3. Preheat oven to 400 degrees F.

4. Place each ball of refrigerated dough on platic wrap and roll into a 12 inch free form circle.

5. Spoon figs onto each circle of dough leaving a 2-inch border. Fold edges of dough over filling to partially cover.

6. Bake at 400 degrees for 35 minutes or until fruit juices bubble and crust is brown. Remove from oven. Allow to cool 5 to 10 minutes. Top with cheese. Cut each tart into 10 wedges and serve immediately.

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Contest ends August 24, 12 p.m. Must be U.S. resident and at least 18 year old to enter.

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Slow-cooked American Lamb with Jammy Red Wine and Fruit + Harris Teeter Gift Card Giveaways

Slow-cooked American Lamb with Jammy Red WineSlow-cooked American Lamb with Jammy Red WineDisclosure: I was asked by Mountain States Rosen (MSR) to participate in their consumer campaign  that includes a Fall partnership with Harris Teeter. I was compensated for my time. Mountain States Rosen is also providing me with a Harris Teeter gift card to give away to two of my readers. Opinions are my own.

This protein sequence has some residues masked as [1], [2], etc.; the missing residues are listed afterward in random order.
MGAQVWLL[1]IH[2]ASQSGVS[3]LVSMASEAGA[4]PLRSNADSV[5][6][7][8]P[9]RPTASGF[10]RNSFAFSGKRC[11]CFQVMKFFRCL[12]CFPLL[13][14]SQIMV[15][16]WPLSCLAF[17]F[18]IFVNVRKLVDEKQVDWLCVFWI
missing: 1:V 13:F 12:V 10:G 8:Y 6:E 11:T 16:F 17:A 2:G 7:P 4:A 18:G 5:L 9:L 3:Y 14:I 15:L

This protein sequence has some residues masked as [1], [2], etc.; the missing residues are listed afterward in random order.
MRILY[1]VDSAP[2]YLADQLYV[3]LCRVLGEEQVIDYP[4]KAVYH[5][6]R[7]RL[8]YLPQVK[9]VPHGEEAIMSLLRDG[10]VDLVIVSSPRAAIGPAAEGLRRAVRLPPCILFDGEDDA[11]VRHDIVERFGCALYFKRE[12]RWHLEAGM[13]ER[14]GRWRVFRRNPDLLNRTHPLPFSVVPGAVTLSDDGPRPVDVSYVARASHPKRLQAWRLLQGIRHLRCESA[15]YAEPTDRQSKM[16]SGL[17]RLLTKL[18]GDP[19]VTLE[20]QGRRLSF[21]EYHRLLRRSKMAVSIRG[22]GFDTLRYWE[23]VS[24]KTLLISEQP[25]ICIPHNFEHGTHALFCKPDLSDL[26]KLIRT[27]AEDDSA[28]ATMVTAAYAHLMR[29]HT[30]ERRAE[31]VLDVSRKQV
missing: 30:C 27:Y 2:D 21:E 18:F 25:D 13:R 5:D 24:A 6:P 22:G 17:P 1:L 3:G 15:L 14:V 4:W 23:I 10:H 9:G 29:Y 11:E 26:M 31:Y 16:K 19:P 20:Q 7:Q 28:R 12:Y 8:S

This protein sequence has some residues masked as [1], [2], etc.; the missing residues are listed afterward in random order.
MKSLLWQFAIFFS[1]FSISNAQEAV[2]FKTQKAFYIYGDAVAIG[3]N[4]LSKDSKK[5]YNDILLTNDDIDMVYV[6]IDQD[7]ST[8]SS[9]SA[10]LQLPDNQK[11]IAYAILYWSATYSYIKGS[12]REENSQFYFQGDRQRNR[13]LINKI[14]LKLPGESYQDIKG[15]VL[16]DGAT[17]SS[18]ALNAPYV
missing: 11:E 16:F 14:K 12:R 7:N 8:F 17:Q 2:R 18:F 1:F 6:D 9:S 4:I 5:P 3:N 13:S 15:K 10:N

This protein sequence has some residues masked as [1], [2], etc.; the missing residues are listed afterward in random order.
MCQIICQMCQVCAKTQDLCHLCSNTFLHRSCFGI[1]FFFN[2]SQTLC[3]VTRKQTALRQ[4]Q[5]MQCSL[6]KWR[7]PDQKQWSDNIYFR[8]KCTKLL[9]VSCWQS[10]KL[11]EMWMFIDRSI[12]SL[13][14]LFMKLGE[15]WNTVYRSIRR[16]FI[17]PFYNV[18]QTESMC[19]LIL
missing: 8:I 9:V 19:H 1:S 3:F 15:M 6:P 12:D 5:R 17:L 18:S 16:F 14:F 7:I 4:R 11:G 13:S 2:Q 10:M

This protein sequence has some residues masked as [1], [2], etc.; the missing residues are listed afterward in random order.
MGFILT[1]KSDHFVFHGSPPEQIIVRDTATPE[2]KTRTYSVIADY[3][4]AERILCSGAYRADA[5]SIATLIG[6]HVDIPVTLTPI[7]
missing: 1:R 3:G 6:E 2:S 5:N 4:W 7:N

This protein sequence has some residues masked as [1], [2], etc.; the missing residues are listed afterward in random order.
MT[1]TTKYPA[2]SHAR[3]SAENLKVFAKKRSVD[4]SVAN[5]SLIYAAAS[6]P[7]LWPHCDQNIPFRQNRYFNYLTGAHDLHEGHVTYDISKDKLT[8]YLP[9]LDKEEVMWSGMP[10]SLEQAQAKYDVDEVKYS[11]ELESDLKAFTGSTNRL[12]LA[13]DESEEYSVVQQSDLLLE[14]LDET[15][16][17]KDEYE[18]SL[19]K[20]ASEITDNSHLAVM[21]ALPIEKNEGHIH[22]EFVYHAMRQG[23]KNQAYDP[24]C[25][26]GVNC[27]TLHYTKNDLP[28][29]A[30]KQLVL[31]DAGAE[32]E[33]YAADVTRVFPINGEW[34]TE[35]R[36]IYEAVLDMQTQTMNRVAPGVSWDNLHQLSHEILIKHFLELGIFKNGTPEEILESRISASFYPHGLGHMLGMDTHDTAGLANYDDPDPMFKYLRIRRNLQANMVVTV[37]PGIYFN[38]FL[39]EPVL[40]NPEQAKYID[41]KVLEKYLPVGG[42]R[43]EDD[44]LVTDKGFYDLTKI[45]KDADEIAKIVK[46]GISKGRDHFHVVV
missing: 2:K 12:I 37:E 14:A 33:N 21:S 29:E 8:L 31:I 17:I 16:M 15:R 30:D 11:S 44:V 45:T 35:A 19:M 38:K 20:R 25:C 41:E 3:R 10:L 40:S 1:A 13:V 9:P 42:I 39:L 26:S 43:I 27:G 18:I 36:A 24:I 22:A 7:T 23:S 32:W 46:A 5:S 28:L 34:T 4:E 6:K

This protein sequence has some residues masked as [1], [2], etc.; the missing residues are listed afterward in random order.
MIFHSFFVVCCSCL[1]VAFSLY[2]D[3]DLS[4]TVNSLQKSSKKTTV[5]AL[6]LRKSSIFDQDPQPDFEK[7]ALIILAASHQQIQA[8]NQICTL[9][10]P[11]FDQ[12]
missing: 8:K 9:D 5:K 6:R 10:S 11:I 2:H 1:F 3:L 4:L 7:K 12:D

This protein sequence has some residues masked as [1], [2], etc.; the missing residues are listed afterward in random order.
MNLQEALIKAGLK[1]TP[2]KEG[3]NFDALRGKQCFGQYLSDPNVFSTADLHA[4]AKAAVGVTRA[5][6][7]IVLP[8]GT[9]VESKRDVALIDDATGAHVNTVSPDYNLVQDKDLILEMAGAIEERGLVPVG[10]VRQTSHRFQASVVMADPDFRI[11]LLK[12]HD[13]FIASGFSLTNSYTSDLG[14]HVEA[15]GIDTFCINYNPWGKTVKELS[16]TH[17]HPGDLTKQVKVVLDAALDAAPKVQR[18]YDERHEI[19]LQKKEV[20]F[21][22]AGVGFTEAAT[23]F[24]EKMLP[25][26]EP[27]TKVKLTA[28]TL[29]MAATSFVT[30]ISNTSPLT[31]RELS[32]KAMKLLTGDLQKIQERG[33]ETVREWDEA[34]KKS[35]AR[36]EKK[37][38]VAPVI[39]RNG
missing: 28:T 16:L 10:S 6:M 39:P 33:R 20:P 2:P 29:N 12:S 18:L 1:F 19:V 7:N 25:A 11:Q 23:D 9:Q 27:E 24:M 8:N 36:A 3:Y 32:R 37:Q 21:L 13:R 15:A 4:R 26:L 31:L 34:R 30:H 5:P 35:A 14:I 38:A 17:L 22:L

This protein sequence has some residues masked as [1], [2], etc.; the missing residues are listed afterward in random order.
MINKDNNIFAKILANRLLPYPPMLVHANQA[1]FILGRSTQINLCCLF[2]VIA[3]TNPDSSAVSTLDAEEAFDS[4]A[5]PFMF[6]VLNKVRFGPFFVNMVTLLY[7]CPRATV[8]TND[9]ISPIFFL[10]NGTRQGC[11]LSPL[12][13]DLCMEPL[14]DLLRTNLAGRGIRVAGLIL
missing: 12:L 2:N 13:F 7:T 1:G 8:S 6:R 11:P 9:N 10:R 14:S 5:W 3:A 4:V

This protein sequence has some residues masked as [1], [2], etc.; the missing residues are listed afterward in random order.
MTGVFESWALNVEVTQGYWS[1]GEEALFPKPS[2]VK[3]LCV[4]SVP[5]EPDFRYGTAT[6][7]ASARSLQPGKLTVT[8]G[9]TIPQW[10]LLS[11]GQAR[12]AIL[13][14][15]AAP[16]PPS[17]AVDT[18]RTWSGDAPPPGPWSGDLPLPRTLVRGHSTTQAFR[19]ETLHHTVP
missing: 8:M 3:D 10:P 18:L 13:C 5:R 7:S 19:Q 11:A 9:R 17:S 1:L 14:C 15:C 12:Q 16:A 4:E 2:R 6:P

Book Clubs are all about experiencing new discoveries with comfortable friends. Though the book pick is the focus of the group exploration, the food should be just as adventuresome and easy–even stirring up some conversation!

A stylish menu that’s simple to prepare is the key to hosting any dinner party. Satisfy your friends, family and even your upcoming book club members with this home-cooked meal that’s impressive, comforting and easy on you: a slow-cooked Mediterranean lamb.  Now I know what you’re thinking, lamb for a group is too expensive. But this depends largely on the cut. Today, I want to show you how you can serve a budget friendly, simple prep, gourmet meal made with American lamb. This recipe  takes a less expensive cut (shoulder)  and transforms it into a dish fit for royalty.  Trust me, if you have any trepidation that may come from lack of experience in cooking lamb,  slow cooking will ease your mind.  You can add the meat to the slow-cooker and leave it unattended for hours.